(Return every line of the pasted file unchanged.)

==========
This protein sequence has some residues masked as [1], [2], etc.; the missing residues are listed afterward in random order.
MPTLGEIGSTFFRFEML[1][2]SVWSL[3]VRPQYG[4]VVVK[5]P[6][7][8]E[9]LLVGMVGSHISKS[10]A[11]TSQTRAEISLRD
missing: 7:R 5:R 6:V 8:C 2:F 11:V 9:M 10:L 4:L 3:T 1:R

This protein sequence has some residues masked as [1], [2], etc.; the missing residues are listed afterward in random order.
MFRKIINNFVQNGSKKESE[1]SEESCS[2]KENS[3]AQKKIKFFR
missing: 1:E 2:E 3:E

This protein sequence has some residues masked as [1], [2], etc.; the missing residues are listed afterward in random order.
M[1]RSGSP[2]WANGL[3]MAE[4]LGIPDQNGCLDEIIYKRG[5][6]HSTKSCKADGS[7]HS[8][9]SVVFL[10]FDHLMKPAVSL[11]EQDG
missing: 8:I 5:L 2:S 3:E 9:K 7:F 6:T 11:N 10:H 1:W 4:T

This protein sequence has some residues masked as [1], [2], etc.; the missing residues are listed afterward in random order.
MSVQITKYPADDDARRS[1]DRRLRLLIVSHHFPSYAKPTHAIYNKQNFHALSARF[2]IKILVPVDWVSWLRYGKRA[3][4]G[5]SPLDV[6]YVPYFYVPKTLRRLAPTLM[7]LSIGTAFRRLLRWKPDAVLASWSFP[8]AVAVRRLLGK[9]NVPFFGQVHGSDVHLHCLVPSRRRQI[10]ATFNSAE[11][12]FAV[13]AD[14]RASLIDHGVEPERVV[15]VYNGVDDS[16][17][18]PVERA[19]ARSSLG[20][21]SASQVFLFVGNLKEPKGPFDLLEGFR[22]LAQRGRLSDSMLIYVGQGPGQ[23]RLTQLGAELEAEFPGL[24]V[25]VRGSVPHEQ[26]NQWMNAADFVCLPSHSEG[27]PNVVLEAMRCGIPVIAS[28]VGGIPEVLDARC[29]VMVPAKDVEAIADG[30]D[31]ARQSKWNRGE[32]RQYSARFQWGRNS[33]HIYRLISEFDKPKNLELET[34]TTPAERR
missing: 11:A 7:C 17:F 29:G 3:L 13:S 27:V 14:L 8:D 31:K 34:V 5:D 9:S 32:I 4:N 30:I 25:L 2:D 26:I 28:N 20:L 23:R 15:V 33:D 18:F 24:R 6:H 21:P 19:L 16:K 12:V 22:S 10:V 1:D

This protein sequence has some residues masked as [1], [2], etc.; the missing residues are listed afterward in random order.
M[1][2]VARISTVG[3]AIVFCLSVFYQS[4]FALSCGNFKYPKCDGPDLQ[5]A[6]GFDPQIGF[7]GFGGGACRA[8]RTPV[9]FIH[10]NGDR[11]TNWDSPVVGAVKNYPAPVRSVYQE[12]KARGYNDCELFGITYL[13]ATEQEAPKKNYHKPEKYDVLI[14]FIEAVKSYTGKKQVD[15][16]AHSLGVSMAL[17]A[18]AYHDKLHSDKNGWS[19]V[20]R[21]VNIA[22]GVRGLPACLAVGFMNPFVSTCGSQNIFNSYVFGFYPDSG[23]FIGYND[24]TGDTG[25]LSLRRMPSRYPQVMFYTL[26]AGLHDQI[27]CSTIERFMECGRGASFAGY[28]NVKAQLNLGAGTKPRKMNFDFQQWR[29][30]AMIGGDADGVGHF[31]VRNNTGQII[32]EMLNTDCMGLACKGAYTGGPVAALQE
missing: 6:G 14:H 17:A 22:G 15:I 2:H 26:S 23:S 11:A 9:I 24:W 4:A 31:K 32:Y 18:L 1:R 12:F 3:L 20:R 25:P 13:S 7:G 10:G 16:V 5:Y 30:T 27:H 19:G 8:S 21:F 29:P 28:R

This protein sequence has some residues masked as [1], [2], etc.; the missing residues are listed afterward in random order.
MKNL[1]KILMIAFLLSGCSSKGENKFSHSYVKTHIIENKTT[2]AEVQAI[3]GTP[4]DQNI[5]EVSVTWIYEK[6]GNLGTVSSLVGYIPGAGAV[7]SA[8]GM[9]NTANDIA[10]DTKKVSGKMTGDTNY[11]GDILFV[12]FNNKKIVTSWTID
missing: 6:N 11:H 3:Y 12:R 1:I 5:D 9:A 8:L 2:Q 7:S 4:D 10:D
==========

This protein sequence has some residues masked as [1], [2], etc.; the missing residues are listed afterward in random order.
MPTLGEIGSTFFRFEML[1][2]SVWSL[3]VRPQYG[4]VVVK[5]P[6][7][8]E[9]LLVGMVGSHISKS[10]A[11]TSQTRAEISLRD
missing: 7:R 5:R 6:V 8:C 2:F 11:V 9:M 10:L 4:L 3:T 1:R

This protein sequence has some residues masked as [1], [2], etc.; the missing residues are listed afterward in random order.
MFRKIINNFVQNGSKKESE[1]SEESCS[2]KENS[3]AQKKIKFFR
missing: 1:E 2:E 3:E

This protein sequence has some residues masked as [1], [2], etc.; the missing residues are listed afterward in random order.
M[1]RSGSP[2]WANGL[3]MAE[4]LGIPDQNGCLDEIIYKRG[5][6]HSTKSCKADGS[7]HS[8][9]SVVFL[10]FDHLMKPAVSL[11]EQDG
missing: 8:I 5:L 2:S 3:E 9:K 7:F 6:T 11:N 10:H 1:W 4:T

This protein sequence has some residues masked as [1], [2], etc.; the missing residues are listed afterward in random order.
MSVQITKYPADDDARRS[1]DRRLRLLIVSHHFPSYAKPTHAIYNKQNFHALSARF[2]IKILVPVDWVSWLRYGKRA[3][4]G[5]SPLDV[6]YVPYFYVPKTLRRLAPTLM[7]LSIGTAFRRLLRWKPDAVLASWSFP[8]AVAVRRLLGK[9]NVPFFGQVHGSDVHLHCLVPSRRRQI[10]ATFNSAE[11][12]FAV[13]AD[14]RASLIDHGVEPERVV[15]VYNGVDDS[16][17][18]PVERA[19]ARSSLG[20][21]SASQVFLFVGNLKEPKGPFDLLEGFR[22]LAQRGRLSDSMLIYVGQGPGQ[23]RLTQLGAELEAEFPGL[24]V[25]VRGSVPHEQ[26]NQWMNAADFVCLPSHSEG[27]PNVVLEAMRCGIPVIAS[28]VGGIPEVLDARC[29]VMVPAKDVEAIADG[30]D[31]ARQSKWNRGE[32]RQYSARFQWGRNS[33]HIYRLISEFDKPKNLELET[34]TTPAERR
missing: 11:A 7:C 17:F 29:G 3:L 13:S 27:V 14:L 8:D 31:K 34:V 5:D 9:S 32:I 4:N 30:I 25:L 2:D 26:I 28:N 20:L 23:R 15:V 33:D 18:F 24:R 6:H 21:P 19:L 16:K 12:V 22:S 10:V 1:D

This protein sequence has some residues masked as [1], [2], etc.; the missing residues are listed afterward in random order.
M[1][2]VARISTVG[3]AIVFCLSVFYQS[4]FALSCGNFKYPKCDGPDLQ[5]A[6]GFDPQIGF[7]GFGGGACRA[8]RTPV[9]FIH[10]NGDR[11]TNWDSPVVGAVKNYPAPVRSVYQE[12]KARGYNDCELFGITYL[13]ATEQEAPKKNYHKPEKYDVLI[14]FIEAVKSYTGKKQVD[15][16]AHSLGVSMAL[17]A[18]AYHDKLHSDKNGWS[19]V[20]R[21]VNIA[22]GVRGLPACLAVGFMNPFVSTCGSQNIFNSYVFGFYPDSG[23]FIGYND[24]TGDTG[25]LSLRRMPSRYPQVMFYTL[26]AGLHDQI[27]CSTIERFMECGRGASFAGY[28]NVKAQLNLGAGTKPRKMNFDFQQWR[29][30]AMIGGDADGVGHF[31]VRNNTGQII[32]EMLNTDCMGLACKGAYTGGPVAALQE
missing: 6:G 14:H 17:A 22:G 15:I 2:H 26:S 23:S 11:A 9:I 24:W 4:A 31:K 32:Y 18:L 1:R 12:F 3:L 20:R 25:P 13:S 7:G 10:G 16:V 5:Y 30:T 27:H 19:G 8:S 21:F 29:P 28:R

This protein sequence has some residues masked as [1], [2], etc.; the missing residues are listed afterward in random order.
MKNL[1]KILMIAFLLSGCSSKGENKFSHSYVKTHIIENKTT[2]AEVQAI[3]GTP[4]DQNI[5]EVSVTWIYEK[6]GNLGTVSSLVGYIPGAGAV[7]SA[8]GM[9]NTANDIA[10]DTKKVSGKMTGDTNY[11]GDILFV[12]FNNKKIVTSWTID
missing: 6:N 11:H 3:Y 12:R 1:I 5:D 9:A 8:L 2:Q 7:S 4:D 10:D